deployed an AI logistics planning and scheduling program that
involved up to 50,000 vehicles, cargo, and
people.


Autonomous planning and scheduling
: NASA's
on
-
board
autonomous planning program controlled the scheduling of
operations for a
spacecraft.


Robotics
: The iRobot Corporation has sold over two million
Roomba robotic vacuum cleaners for home use.

Less Successful Areas of AI


Sadly the
Loebner

Gold Medal still has not
been awarded.


Natural Language Processing is still mostly an
unresolved problem.


Ninety/Ten
Rule
: Can
do 90% of the translation
with 10% time, but 10% work takes 90% time


Can this be solved by computers?


Playing a decent game of table tennis (Ping
-
Pong).


Can this be solved by computers?


Playing a decent game of table tennis (Ping
-
Pong).


A reasonable level of proficiency was achieved by
Andersson’s

robot (
Andersson,1988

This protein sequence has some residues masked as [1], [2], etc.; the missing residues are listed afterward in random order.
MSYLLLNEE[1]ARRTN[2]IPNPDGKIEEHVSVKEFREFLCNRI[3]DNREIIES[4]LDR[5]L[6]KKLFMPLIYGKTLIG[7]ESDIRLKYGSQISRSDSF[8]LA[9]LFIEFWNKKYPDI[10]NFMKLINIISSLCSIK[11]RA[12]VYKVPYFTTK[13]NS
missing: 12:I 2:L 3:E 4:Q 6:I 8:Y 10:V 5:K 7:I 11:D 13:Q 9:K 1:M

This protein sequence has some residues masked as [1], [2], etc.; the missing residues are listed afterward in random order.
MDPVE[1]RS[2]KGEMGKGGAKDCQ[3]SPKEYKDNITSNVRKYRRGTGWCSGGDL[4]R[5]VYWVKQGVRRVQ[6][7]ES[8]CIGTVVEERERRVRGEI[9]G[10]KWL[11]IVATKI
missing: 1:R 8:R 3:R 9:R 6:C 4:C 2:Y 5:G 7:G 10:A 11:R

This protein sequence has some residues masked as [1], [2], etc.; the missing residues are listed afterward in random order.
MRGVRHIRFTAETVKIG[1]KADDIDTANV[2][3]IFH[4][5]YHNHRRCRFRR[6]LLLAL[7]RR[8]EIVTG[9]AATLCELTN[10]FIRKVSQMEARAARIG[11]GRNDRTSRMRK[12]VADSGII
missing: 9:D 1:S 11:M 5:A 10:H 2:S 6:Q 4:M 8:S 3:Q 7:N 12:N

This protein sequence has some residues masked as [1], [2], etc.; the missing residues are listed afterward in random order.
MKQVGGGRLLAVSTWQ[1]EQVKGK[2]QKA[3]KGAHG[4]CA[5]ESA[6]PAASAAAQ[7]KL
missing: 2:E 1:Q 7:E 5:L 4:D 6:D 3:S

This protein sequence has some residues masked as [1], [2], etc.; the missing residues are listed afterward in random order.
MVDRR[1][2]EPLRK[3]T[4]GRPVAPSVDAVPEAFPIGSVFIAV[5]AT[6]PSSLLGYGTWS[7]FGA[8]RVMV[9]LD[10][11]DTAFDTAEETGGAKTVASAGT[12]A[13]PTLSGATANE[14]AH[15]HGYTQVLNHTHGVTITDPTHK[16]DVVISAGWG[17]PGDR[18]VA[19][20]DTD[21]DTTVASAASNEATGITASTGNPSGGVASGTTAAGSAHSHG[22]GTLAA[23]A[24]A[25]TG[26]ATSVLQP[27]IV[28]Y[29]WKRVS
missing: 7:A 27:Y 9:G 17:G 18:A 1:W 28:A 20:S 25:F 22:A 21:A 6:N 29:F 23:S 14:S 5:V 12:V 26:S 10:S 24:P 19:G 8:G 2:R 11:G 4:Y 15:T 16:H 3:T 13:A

).

Can this be solved by computers?


Driving in the center of Cairo, Egypt.


Can this be solved by computers?


Driving in the center of Cairo, Egypt.


No. Although there has been a lot of progress in
automated
driving, all
such systems currently rely on
certain relatively constant clues: that the road
has
shoulders
and a center line, that the car ahead will travel
a predictable course, that
cars will
keep to their side of
the road, and so on. Some lane changes and turns can be
made on
clearly marked roads in light to moderate
traffic. Driving in downtown Cairo is
too unpredictable
for any of these to work.

Can this be solved by computers?


Buying a week’s worth of groceries at the